I return to reading Ingeborg Bachmann’s posthumously published novel, The Book of Franza. “Pain, a rare word, a rare thing. In the natural history of man, it’s something that is allotted to the body, migrating from the body and becoming explosive inside the brain.”
I was beginning to realize that what frightened me was imagining the need that I would have to filter all of this discourse in order to find my patient underneath it. That I would have to do this for roughly eight hours a day. I don’t like patients in my ear on headphones—I don’t use visual technology; it’s a Lacanian thing—I like listening to them in a room as two bodies. I like the ritual: the greeting, the opening and closing of doors. I miss them, even though I will speak with them. That I would have to attend to them now via the very same device that was contaminating my life with “words, words, words” (as Hamlet says to Polonius prior to murdering him) was making me feel psychotic.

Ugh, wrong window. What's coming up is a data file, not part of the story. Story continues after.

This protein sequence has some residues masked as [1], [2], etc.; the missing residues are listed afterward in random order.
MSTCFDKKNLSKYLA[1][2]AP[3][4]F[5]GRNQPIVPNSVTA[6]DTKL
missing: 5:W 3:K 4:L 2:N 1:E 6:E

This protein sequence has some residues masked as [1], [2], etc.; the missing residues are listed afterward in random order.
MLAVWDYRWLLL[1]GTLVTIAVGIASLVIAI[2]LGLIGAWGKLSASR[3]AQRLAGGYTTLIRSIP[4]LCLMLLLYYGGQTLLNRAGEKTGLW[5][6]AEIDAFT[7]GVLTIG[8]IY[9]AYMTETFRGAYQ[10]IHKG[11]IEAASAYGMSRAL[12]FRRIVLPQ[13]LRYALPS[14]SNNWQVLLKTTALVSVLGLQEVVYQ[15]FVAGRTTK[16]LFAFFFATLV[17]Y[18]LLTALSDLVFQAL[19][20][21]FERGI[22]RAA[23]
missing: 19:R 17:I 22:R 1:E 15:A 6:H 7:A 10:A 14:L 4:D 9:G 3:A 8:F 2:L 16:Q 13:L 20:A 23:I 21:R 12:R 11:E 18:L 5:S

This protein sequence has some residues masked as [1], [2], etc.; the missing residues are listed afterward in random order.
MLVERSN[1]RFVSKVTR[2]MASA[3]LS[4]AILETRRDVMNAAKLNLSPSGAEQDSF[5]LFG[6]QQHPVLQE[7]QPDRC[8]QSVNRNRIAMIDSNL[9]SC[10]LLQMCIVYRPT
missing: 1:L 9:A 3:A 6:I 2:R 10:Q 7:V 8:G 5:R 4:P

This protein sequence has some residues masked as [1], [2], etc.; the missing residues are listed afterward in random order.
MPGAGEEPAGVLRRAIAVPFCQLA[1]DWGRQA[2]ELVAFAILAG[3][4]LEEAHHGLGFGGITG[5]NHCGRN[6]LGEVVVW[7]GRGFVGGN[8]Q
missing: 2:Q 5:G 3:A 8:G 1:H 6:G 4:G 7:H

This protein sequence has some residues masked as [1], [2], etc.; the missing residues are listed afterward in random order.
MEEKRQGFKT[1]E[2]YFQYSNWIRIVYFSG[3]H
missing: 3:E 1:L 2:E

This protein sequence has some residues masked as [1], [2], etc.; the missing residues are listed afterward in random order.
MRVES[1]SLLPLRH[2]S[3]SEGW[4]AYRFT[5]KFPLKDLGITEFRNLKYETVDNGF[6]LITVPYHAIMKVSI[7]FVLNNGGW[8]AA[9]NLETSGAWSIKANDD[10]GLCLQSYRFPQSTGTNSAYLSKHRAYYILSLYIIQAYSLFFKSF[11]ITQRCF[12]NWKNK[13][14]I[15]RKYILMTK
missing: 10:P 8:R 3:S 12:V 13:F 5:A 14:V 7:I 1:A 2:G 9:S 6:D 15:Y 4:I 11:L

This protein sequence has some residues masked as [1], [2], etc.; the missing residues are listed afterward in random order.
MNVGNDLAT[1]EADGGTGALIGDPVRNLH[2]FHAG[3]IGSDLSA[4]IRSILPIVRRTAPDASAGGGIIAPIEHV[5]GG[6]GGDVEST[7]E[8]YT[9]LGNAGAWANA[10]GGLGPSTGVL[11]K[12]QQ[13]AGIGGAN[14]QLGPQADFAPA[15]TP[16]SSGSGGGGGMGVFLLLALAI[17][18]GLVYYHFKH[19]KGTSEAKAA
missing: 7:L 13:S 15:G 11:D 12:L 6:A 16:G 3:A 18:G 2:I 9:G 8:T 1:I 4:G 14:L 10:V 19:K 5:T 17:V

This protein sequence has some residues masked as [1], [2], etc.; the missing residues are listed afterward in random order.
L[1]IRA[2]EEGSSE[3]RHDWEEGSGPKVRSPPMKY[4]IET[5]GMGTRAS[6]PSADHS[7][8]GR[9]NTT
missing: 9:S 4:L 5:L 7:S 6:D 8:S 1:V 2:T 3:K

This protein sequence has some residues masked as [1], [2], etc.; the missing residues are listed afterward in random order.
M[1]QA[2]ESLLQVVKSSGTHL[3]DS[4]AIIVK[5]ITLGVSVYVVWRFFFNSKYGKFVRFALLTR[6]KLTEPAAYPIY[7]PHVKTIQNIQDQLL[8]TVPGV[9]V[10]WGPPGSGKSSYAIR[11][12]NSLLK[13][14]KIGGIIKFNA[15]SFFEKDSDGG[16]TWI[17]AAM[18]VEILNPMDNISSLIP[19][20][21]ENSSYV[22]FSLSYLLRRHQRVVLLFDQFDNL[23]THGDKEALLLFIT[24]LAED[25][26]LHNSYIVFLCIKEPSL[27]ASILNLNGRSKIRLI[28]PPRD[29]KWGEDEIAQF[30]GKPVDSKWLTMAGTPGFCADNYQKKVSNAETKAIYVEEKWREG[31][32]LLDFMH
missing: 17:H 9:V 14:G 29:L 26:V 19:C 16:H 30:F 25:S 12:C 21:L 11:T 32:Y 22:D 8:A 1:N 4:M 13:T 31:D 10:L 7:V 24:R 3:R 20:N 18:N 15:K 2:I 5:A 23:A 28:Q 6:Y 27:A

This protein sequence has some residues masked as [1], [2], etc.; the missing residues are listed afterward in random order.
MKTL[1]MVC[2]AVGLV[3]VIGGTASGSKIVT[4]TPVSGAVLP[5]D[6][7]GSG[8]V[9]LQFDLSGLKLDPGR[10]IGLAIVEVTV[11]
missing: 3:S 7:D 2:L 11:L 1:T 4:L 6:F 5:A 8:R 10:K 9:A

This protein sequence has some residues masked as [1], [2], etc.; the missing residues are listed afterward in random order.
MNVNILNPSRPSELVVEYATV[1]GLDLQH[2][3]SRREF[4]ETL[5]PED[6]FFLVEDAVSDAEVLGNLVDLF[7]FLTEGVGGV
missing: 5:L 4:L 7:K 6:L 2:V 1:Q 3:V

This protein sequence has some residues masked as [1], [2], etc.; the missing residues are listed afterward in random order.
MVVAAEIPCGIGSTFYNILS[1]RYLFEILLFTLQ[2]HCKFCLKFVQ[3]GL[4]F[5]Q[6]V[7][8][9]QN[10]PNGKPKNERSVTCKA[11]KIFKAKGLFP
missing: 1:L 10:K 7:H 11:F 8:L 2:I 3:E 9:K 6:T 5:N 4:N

It must seem strange to hear a psychoanalyst say something like this about the very medium of analysis, language. But this is what I think a psychoanalyst has to say, or rather famously, doesn’t say—sometimes. Freud himself infamously, if apocryphally, equated psychoanalysis with the plague. It feels unseemly to mention such a thing now, the doubling is dizzying, though psychoanalysis in a time of plague does seem to be my question.